Feb 12, 2006
posted at 16:46 GMT by T.Whid in /news/twhid
I feel compelled to ask (of him or anyone here who cares) what comprises this “fine line” between the two extremes of “good Pop Art and a sickening psychophantical [sic] homage to the dominant media culture”..? And must all art that appropriates the form and/or content of popular media fall into one or the other of these extreme categories?(As soon as I saw my words quoted back at me I thought, “Psychophantical? That’s not how you spell sycophantical.”)
Marisa goes on to say,
Where does parody fit in, because to me, for something to be truly successful, on a parodic level, it has to be highly imitative—and, hence, to some degree, reverent, even if only in the sense of (let’s say) what Jameson calls “nostalgia films,” which are not necessarily acting in praise… To me, it is this act of shadowing (miming, resulting directly from, yet in contrast and however shape-shifted) that best affords the opportunity for critique. Admittedly, it is sort of an act of relinquishing some of the sense of “value” implied in models of authority (read: authorship), in order to sort of free one’s speech, ie to protest.What comprises the fine line? I don’t know, but I know it when I see it. Parody, it seems to me, is neither Pop Art or ‘sickening’ sycophancy. Good Pop Art doesn’t seem like straight-up parody to me as it’s critique isn’t as implicit. You’re not quite sure if Warhol is critiquing popular culture or celebrating it. His best pieces (and his life) seem to have a conceptual shimmer. One is unsure of his intentions. Nonetheless there always seems to be a critical text in there somewhere… it’s just hard to pin down sometimes.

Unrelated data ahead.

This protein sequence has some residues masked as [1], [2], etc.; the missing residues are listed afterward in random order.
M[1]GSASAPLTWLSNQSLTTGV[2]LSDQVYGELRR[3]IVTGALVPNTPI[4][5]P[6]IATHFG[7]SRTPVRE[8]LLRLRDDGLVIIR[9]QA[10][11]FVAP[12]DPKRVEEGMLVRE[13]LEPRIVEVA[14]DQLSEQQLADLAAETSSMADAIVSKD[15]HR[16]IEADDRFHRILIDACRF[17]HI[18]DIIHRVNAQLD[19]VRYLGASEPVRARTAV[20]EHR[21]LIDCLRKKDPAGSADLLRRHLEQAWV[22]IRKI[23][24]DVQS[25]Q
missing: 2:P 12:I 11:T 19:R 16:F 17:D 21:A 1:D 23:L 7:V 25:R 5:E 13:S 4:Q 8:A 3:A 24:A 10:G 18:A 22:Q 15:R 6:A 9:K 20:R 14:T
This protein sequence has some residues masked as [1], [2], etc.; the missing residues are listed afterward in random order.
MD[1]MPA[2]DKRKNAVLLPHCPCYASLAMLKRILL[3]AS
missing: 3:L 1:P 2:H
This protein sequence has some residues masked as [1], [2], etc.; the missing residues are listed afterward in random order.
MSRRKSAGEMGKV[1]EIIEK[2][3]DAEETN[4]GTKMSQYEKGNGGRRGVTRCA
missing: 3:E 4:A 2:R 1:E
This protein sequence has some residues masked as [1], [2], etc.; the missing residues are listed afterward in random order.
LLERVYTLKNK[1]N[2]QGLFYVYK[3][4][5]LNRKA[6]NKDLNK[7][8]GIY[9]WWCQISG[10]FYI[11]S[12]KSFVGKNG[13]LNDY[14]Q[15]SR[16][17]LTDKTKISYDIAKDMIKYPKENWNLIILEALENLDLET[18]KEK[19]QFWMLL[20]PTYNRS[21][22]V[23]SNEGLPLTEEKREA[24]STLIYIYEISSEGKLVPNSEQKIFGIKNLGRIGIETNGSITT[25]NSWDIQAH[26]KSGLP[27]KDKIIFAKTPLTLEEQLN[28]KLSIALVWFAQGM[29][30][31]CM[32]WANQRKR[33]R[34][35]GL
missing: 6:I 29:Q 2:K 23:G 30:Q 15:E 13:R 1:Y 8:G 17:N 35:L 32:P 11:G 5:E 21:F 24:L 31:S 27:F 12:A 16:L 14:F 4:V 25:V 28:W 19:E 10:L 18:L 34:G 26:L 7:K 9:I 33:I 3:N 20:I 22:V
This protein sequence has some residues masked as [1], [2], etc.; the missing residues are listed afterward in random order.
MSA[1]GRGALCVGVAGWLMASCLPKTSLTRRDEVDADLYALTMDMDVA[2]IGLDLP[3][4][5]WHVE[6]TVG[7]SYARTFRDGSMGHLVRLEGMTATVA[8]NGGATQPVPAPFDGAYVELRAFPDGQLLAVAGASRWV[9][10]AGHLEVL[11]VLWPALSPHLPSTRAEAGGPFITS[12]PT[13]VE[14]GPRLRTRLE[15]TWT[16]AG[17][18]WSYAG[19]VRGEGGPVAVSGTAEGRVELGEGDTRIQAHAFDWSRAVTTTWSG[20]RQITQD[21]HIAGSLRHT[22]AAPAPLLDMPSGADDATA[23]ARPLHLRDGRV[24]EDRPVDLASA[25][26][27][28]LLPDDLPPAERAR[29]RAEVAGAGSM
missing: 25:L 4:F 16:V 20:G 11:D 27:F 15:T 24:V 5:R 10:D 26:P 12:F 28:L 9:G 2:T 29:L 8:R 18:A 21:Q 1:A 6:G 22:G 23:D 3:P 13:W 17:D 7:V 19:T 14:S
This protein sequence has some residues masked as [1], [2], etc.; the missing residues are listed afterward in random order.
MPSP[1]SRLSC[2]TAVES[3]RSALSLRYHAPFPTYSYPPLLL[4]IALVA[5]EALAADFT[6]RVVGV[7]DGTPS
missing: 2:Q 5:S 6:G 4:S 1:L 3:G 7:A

I don’t think Artstar.tv is intended to be a parody. Perhaps I’m wrong. It also doesn’t seem to be intended as Pop art. It just seems to be a regular ole reality TV show (which btw will air on the Zoom hi-definition satellite network) using reality TV conventions and grafting them onto the art world. This is only speculation, but there doesn’t seem to be a critical text or sub-text in sight.
But anyway. I also wonder how TWhid (& MRiver) would situate their 1 year performance project re: reality tv—and if they see similarities, then have they given us “good Pop Art [or] a sickening psychophantical homage to the dominant media culture”? ;)1YPV doesn’t have anything to do with reality TV or Pop art IMO. Since reality TV is so heavily edited there isn’t really any formal connection. The closest thing it comes to is the 24/7 web-cams that Big Brother used to have online.
Thanks for the discussion Marisa :) permanent link to this post